Saturday, September 27, 2008

Soggy Bus Rides

I wrote this a of couple weeks ago, when Hurricane Ike effects washed down the city, but I wanted to post it (and just for the record, today is a gorgeous Saturday):

After work today, I squeezed from the wet streets into the express bus that would carry me from downtown to home. Soggy bodies circulated in and out, and rain slipped in through the creases in the ceiling above the aisle. I suppressed a devilish smirk as the people filtered in and out and renegade raindrops splashed atop their heads. I’d watch their reactions to the dirty droplets, the recognition that they were inside but it was still raining, and their futile attempts to dodge the drops in the crowded aisles. It wasn’t so much that I was suppressing laughter at their misfortune (small misfortune, indeed), but that I found amusement in the fact that the dripping ceiling was new to each person as they filed by. I suppose I could have warned them—not that it would do much good, considering the number of people crammed into the aisle—but instead I just watched very different people react in exactly the same ways. As soon as a drop hit a hairline, an arm, an exposed toe, they’d look up, surprised, sometimes annoyed. I had done the same thing myself, when I first felt the damp discomfort of the dripping roof. I might sound sappy when I say this, but it’s moments like these, in a city of strangers, when I am reminded how alike we all are.

Friday, September 26, 2008


Being new to the city, new to the "real world," new to my job, and my roommates, and subletting, I have no shortage of topics to write about. My days and nights revolve around, and within, this magnificent city. It makes me feel like a child, all this newness. I'm re-acclaimating myself to my surroundings, exploring the ways I fit, or if the city even has a niche for me. Of course, Chicago seems all-encompassing, as if she had outstretched arms into which all of us tiny people run, looking for comfort, but she's a bit stiff. She's a frigid mother. Her arms are always open, but she won't protect you--that you'll have to do for yourself.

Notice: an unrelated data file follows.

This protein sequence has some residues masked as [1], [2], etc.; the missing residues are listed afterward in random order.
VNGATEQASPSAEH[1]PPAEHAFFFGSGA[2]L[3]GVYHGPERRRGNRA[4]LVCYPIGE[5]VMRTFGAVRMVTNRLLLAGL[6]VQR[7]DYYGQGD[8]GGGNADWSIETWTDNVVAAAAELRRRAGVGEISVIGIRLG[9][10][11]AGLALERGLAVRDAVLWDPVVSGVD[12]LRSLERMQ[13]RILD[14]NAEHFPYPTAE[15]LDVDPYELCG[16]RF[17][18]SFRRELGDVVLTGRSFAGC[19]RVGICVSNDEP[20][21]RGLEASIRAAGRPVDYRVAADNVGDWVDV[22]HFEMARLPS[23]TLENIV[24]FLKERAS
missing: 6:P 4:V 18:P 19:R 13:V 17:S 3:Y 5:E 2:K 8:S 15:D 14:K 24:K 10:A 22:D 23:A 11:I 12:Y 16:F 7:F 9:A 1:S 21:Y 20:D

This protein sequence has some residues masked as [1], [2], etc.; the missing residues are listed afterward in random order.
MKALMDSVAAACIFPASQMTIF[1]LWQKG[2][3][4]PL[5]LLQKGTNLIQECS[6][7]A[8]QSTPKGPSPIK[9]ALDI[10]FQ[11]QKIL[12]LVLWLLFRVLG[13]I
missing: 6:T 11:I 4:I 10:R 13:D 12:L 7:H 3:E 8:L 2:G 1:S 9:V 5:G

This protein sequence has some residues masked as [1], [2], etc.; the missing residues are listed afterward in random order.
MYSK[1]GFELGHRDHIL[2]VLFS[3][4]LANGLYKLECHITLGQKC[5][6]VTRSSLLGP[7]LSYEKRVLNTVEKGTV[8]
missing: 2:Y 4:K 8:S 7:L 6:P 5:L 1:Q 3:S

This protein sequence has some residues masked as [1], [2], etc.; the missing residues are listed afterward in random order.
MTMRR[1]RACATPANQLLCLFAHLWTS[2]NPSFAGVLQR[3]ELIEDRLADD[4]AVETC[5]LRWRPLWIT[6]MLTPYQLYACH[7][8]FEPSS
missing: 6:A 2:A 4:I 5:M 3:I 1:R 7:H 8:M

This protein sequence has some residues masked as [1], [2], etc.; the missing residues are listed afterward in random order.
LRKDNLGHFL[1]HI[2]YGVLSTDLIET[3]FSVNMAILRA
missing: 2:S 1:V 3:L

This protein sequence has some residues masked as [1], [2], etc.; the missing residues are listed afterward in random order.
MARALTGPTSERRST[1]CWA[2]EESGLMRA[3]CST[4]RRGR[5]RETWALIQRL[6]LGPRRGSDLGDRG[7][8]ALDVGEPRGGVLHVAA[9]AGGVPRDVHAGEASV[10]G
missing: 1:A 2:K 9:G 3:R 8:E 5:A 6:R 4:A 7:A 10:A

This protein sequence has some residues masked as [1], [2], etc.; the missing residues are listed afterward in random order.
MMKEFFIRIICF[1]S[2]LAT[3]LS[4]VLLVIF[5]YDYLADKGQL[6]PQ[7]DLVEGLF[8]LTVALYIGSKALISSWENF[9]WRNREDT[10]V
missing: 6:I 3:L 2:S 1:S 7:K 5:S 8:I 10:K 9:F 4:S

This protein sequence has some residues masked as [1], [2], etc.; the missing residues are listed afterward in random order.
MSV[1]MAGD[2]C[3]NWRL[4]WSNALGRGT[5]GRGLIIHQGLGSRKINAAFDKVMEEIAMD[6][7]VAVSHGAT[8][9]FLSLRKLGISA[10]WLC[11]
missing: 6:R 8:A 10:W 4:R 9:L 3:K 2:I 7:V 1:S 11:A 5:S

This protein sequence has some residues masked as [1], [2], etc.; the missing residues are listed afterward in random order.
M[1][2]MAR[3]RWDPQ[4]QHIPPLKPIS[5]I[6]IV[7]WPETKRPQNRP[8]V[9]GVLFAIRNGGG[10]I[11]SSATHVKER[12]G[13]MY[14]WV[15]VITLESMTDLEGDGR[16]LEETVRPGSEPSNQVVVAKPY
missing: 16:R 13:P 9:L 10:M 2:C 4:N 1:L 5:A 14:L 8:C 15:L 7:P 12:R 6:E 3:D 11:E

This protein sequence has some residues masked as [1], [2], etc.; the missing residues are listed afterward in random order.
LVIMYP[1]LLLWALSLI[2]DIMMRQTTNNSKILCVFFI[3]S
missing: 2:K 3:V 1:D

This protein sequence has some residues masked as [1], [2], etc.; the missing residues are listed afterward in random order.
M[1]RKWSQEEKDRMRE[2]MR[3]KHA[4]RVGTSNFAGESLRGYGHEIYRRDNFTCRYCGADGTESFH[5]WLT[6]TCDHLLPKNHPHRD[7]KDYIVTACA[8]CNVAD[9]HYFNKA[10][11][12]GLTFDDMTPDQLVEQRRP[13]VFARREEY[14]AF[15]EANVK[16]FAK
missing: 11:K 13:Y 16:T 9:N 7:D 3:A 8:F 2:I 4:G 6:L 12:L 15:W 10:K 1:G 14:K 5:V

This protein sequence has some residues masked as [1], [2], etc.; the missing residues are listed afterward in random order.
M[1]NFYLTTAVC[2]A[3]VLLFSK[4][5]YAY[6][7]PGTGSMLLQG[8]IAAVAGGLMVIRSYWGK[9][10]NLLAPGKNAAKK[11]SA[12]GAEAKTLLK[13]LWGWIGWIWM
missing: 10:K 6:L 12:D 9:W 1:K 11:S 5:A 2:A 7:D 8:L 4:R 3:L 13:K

Within these far-reaching arms there sits a cluster of buildings where activity is particularly concentrated, a place I love to be--downtown. I work in a famous, lanky building that I bounce toward every morning, listening to my iPod. Each morning, I hop into an elevator, and let it lift me up into the clouds with ear-popping swiftness. As we climb the stories, I fight away those sneaky fears that try to creep into my mind of the possibility of elevator malfunctions and a swift-plummet death (and, oh yes, I have those fears.) I'm always relieved when the elevator spits me out onto my floor, where I do one last yawn to open my ears against the altitude, and then patter along to my desk.

The view in the morning is breathtaking. The beauty of the lake's untamed nature juxtaposed against the hard precision of man-made skyscrapers always gives me a thrill. I can see the Sears Tower from the window by my desk (facing southwest), and enjoy the sun flooding into and over the magnificent architecture of the city. On foggy mornings I giggle at the thought of working in a cloud.

Once I've savored the morning, I get right into work. I work hard, and usually for nine hours straight, and it feels good. I accomplish so much, I forget about my worries, and I feel more authentically Chicagoan. I idealize this place as a city of hard workers, career-minded and solid. Though I know that's a gross generalization, and untrue, it's what I want for myself, and what I strive for. After all, the city won't take care of me--I have to pave my own way.